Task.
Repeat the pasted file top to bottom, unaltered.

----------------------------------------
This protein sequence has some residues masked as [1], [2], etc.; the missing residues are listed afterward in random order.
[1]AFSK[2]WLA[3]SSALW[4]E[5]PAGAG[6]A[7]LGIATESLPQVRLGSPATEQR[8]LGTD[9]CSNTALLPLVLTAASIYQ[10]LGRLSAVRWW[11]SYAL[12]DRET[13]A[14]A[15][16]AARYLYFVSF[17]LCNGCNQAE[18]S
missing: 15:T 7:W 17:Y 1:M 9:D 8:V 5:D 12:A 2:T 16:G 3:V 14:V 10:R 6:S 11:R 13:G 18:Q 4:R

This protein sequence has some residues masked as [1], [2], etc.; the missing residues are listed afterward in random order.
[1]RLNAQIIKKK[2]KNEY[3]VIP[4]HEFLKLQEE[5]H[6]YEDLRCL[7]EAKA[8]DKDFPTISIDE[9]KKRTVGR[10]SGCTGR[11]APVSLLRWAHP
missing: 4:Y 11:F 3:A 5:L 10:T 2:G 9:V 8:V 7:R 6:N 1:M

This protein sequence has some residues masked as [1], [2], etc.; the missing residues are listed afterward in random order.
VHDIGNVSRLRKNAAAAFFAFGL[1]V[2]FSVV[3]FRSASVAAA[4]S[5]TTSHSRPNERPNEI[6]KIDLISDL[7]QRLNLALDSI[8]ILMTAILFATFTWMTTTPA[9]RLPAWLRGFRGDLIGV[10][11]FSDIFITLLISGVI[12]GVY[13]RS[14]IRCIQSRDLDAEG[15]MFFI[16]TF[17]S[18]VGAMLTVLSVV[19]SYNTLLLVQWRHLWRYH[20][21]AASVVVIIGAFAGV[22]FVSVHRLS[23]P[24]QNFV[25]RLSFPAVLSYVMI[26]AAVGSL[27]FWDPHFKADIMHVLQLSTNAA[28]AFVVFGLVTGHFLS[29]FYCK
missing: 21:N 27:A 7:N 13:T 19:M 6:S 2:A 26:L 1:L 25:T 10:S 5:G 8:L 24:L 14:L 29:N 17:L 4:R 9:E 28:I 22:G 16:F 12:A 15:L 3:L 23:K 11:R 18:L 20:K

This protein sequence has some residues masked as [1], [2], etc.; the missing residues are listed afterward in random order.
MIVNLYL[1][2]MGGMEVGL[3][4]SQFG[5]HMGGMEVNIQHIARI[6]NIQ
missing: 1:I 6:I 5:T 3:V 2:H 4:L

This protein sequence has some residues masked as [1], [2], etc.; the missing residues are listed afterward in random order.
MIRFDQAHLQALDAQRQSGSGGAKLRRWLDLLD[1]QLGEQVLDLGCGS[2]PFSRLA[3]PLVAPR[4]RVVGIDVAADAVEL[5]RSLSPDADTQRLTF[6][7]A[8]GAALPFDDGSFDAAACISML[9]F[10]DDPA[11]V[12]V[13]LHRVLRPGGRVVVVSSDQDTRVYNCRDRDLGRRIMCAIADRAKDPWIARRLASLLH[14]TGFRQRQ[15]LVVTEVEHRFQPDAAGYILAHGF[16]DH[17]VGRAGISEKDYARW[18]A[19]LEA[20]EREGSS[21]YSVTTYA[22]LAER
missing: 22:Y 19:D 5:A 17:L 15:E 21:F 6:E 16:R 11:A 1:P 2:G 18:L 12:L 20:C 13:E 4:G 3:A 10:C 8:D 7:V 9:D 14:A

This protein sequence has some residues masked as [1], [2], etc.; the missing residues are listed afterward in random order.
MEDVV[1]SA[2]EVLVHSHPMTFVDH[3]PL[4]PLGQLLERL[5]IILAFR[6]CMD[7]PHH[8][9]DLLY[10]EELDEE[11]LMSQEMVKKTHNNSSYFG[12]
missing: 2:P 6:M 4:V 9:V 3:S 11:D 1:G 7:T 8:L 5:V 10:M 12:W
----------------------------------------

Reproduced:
This protein sequence has some residues masked as [1], [2], etc.; the missing residues are listed afterward in random order.
[1]AFSK[2]WLA[3]SSALW[4]E[5]PAGAG[6]A[7]LGIATESLPQVRLGSPATEQR[8]LGTD[9]CSNTALLPLVLTAASIYQ[10]LGRLSAVRWW[11]SYAL[12]DRET[13]A[14]A[15][16]AARYLYFVSF[17]LCNGCNQAE[18]S
missing: 15:T 7:W 17:Y 1:M 9:D 8:V 5:D 12:A 2:T 16:G 3:V 14:V 10:R 6:S 11:R 13:G 18:Q 4:R

This protein sequence has some residues masked as [1], [2], etc.; the missing residues are listed afterward in random order.
[1]RLNAQIIKKK[2]KNEY[3]VIP[4]HEFLKLQEE[5]H[6]YEDLRCL[7]EAKA[8]DKDFPTISIDE[9]KKRTVGR[10]SGCTGR[11]APVSLLRWAHP
missing: 4:Y 11:F 3:A 5:L 10:T 2:G 9:V 8:V 7:R 6:N 1:M

This protein sequence has some residues masked as [1], [2], etc.; the missing residues are listed afterward in random order.
VHDIGNVSRLRKNAAAAFFAFGL[1]V[2]FSVV[3]FRSASVAAA[4]S[5]TTSHSRPNERPNEI[6]KIDLISDL[7]QRLNLALDSI[8]ILMTAILFATFTWMTTTPA[9]RLPAWLRGFRGDLIGV[10][11]FSDIFITLLISGVI[12]GVY[13]RS[14]IRCIQSRDLDAEG[15]MFFI[16]TF[17]S[18]VGAMLTVLSVV[19]SYNTLLLVQWRHLWRYH[20][21]AASVVVIIGAFAGV[22]FVSVHRLS[23]P[24]QNFV[25]RLSFPAVLSYVMI[26]AAVGSL[27]FWDPHFKADIMHVLQLSTNAA[28]AFVVFGLVTGHFLS[29]FYCK
missing: 21:N 27:A 7:N 13:T 19:M 6:S 2:A 26:L 1:L 25:T 10:S 5:G 8:L 24:L 14:L 29:N 17:L 4:R 9:E 28:I 22:G 16:F 12:A 15:L 3:L 23:K 11:R 18:L 20:K

This protein sequence has some residues masked as [1], [2], etc.; the missing residues are listed afterward in random order.
MIVNLYL[1][2]MGGMEVGL[3][4]SQFG[5]HMGGMEVNIQHIARI[6]NIQ
missing: 1:I 6:I 5:T 3:V 2:H 4:L

This protein sequence has some residues masked as [1], [2], etc.; the missing residues are listed afterward in random order.
MIRFDQAHLQALDAQRQSGSGGAKLRRWLDLLD[1]QLGEQVLDLGCGS[2]PFSRLA[3]PLVAPR[4]RVVGIDVAADAVEL[5]RSLSPDADTQRLTF[6][7]A[8]GAALPFDDGSFDAAACISML[9]F[10]DDPA[11]V[12]V[13]LHRVLRPGGRVVVVSSDQDTRVYNCRDRDLGRRIMCAIADRAKDPWIARRLASLLH[14]TGFRQRQ[15]LVVTEVEHRFQPDAAGYILAHGF[16]DH[17]VGRAGISEKDYARW[18]A[19]LEA[20]EREGSS[21]YSVTTYA[22]LAER
missing: 22:Y 19:D 5:A 17:L 15:E 21:F 6:E 16:R 11:A 1:P 2:G 18:L 12:L 20:C 13:E 4:G 3:A 10:C 8:D 7:V 9:D 14:A

This protein sequence has some residues masked as [1], [2], etc.; the missing residues are listed afterward in random order.
MEDVV[1]SA[2]EVLVHSHPMTFVDH[3]PL[4]PLGQLLERL[5]IILAFR[6]CMD[7]PHH[8][9]DLLY[10]EELDEE[11]LMSQEMVKKTHNNSSYFG[12]
missing: 2:P 6:M 4:V 9:V 3:S 11:D 1:G 7:T 8:L 5:V 10:M 12:W